Mangrove Action Day in India
4 August 2009, Orissa (India). On the occasion of the International Mangrove Action Day on 26 July, Action for Protection of Wild Animals (APOWA) organized a poster and photo exhibition at Sivananda Sishu Mandir at Rajanagar, Orissa. More than five hundred children and adults visited the exhibition. Activities and various projects on mangroves were prepared by the children of various schools in the area.
Immediately after inauguration, students up to primary level gathered for colouring and painting activities. All the students were given papers and asked to draw a mangrove ecosystem found in the surrounding villages and forest. Needless to say that all the children did their best and once the activity was over all the drawings were put up for display on selected spots at the venue.
Mr. Satyabrata Panda, a teacher from Sivananada School, was invited to speak on behalf of the organizers about the programme. In his speech, he appreciated the various activities conducted as a part of the programme and said that such activities were of great use and are much needed at this time. The best photo and posters were awarded prizes at the end of the meeting.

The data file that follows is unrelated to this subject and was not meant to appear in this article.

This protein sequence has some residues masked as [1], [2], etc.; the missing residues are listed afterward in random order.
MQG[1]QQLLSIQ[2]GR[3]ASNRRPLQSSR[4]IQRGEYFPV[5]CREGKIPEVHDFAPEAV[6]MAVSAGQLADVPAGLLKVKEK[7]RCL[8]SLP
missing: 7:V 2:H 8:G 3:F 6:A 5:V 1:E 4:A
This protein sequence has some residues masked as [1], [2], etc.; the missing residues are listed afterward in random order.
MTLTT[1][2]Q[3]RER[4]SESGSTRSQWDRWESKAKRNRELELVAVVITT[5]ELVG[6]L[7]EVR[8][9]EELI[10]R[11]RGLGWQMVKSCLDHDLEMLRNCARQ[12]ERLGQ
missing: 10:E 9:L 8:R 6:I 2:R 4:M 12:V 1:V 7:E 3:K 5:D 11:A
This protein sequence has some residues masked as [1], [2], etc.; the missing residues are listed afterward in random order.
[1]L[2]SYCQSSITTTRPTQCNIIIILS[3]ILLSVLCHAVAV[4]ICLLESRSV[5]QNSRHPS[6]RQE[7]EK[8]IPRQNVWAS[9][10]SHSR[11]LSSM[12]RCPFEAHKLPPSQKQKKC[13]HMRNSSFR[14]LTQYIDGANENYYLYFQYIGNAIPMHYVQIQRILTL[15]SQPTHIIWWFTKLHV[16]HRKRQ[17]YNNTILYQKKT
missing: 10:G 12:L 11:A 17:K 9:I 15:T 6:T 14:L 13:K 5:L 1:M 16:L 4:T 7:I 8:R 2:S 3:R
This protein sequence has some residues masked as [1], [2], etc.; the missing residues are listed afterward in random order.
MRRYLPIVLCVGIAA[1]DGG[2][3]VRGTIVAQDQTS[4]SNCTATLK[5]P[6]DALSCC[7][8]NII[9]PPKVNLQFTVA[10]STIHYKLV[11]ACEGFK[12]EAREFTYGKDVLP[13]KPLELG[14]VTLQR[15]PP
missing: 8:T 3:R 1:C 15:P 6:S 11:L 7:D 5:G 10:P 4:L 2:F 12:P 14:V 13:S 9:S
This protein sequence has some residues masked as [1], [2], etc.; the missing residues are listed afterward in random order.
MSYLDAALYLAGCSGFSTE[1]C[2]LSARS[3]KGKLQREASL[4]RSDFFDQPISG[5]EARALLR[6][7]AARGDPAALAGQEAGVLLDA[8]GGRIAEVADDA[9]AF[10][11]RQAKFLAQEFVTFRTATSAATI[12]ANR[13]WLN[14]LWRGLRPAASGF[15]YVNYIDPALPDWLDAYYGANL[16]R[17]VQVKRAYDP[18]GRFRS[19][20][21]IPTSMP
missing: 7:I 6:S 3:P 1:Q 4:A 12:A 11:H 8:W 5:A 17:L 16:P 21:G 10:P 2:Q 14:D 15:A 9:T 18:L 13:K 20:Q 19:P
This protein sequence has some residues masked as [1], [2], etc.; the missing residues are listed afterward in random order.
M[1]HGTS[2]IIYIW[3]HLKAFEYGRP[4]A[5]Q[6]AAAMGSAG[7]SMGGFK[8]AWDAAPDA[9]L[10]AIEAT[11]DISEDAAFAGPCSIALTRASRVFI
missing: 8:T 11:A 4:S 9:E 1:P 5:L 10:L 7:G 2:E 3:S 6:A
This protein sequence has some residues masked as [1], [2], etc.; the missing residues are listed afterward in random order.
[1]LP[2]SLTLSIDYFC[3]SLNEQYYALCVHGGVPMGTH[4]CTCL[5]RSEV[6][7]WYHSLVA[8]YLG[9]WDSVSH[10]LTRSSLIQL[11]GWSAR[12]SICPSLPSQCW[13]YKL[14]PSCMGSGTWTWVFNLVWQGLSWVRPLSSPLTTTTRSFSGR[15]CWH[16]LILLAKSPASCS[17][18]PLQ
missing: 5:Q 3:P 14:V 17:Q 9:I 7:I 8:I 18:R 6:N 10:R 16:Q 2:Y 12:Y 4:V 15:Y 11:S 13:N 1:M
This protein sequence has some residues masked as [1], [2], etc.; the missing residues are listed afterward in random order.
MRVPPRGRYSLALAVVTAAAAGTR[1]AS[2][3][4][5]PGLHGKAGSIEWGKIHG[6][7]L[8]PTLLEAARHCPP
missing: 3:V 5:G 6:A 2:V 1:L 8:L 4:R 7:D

The objectives of the event were: to highlight the importance of mangroves; to educate the attendees about mangrove ecosystems; and to give the children an an opportunity to showcase their artistic challenges. In addition to the exhibition, a panel discussion on “Mangrove Ecosystem for Coastal Disaster Risk Reduction” was jointly convened by the Centre for the Environment and Public Policy (CEPP) and Bhubaneswar and Action for Protection of Wild Animals (APOWA) at the state capital Bhubaneswar, Orissa.
Sharing experiences from threatened parts along Orissa’s coast, participants deliberated on the urgency to protect and conserve mangroves. “There has been a renewed emphasis on mangroves primarily after the Orissa Super cyclone and Asian Tsunami and since Orissa’s coast has become ground zero for many disasters, we need to strengthen our ongoing efforts,” stated Jyotiraj Patra, a doctoral student from the University of Oxford, UK. Among others NGOs, CBOs, representatives from Fisherman communities of the Orissa coast deliberated on the existing and emerging challenges associated with mangrove protection and coastal livelihood security.